Section 501(c)(2) title holding companies ( See Ready Reference Page: “Title Holding Companies Have Limited Uses.” ); Section 501(c)(4) social welfare and advocacy organizations like the Sierra Club or the new organizations set up to participate in political campaigns; Section 501(c)(5) agricultural or labor organizations; Section 501(c)(6) business leagues, professional and trade associations, like the National Football League; Section 501(c)(7) social clubs; Section 501(c)(8) and (10) fraternal organizations; cemetery organizations ((c)(13)); veterans organizations ((c)(19)) and so on down to (c)(28).
The largest category, and the one most people usually think of when they think of “nonprofit” or “tax exempt,” is Section 501(c)(3) “charitable” organizations. Virtually all charities are nonprofits; but not all nonprofits are charities.
Under the Tax Code definition, a Section 501(c)(3) charitable organization is one which is “organized and operated exclusively for religious, charitable, scientific, testing for public safety, literary, or educational purposes, or to foster national or international amateur sports competition (but only if no part of its activities involve the provision of athletic facilities or equipment), or for the prevention of cruelty to children or animals.”
In addition, no part of the net earnings may inure to the benefit of any private shareholder or individual, no substantial part of the activities may consist of carrying on propaganda, or otherwise attempting, to influence legislation, (“lobbying”), and the organization may not participate in any political campaign for or against any candidate for public office (“electioneering”). (See Ready Reference Pages on Requirements for Federal Tax Exemption, and on Lobbying and Electioneering.)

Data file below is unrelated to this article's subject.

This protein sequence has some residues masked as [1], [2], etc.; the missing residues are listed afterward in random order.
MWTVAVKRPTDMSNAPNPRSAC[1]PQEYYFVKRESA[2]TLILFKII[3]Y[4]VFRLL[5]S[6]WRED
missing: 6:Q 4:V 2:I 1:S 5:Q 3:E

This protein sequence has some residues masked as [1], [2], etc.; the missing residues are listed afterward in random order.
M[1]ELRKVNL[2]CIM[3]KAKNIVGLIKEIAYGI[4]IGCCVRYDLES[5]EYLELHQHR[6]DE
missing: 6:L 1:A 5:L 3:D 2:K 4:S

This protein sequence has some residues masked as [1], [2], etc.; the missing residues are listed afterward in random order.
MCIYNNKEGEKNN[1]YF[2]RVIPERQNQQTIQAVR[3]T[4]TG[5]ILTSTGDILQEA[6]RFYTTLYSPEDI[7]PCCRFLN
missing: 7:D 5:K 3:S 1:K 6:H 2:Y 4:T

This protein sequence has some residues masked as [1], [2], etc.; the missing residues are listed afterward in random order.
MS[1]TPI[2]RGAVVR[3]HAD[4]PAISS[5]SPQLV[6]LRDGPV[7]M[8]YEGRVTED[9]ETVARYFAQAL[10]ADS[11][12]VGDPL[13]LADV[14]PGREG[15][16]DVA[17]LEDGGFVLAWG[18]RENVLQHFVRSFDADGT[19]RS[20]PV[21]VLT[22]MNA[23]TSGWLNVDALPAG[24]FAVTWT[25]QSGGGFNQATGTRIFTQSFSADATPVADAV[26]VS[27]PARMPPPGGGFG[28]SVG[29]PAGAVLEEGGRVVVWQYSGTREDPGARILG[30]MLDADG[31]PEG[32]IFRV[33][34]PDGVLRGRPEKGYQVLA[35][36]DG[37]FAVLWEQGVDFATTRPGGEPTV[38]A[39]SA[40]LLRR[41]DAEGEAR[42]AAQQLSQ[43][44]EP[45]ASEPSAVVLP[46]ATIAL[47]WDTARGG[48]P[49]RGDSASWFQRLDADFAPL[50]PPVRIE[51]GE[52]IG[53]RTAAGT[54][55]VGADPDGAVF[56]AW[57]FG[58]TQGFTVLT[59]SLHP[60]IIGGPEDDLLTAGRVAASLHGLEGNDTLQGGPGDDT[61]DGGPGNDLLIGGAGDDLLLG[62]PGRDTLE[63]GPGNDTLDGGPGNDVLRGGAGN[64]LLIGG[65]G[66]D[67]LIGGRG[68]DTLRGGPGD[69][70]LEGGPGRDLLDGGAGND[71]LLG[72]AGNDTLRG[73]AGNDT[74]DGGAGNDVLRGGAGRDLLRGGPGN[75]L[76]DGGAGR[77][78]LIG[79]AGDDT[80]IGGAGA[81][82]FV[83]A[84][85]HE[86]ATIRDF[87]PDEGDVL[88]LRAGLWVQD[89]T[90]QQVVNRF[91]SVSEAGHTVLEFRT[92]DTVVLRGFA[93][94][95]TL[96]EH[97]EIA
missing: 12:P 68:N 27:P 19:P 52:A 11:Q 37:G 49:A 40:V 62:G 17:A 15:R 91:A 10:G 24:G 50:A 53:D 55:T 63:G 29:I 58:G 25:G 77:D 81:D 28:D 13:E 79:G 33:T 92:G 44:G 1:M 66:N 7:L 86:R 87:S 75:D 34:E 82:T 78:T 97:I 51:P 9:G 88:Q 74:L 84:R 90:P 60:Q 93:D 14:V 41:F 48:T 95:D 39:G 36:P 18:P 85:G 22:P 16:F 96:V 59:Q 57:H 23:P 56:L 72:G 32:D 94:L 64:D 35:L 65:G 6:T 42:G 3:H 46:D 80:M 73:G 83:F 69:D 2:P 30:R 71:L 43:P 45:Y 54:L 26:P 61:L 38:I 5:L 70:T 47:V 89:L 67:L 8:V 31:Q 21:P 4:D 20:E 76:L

When the U.S. Supreme Court decided in the Citizens United case in 2010 that corporations could spend unlimited amounts on “uncoordinated” political campaign advertising, many existing and newly created 501(c)(4) advocacy groups and 501(c)(6) trade associations significantly increased their electioneering activity, as they are permitted to do under the law. Unfortunately, in much of the media discussion of the expenditures, the media referred to spending by “nonprofits,” without distinguishing between those allowed to participate in elections and charities that are not so permitted. While the media was not wrong in calling these organizations nonprofits, the use of the term was hugely confusing because many people equate “nonprofit” with “charitable” and charities cannot participate in election campaigns.
The other critical distinguishing feature of charities, as opposed to almost all other types of federally exempt organizations, is that individuals and corporations may make charitable contributions to charitable organizations and claim a charitable contribution deduction on their own federal income tax returns.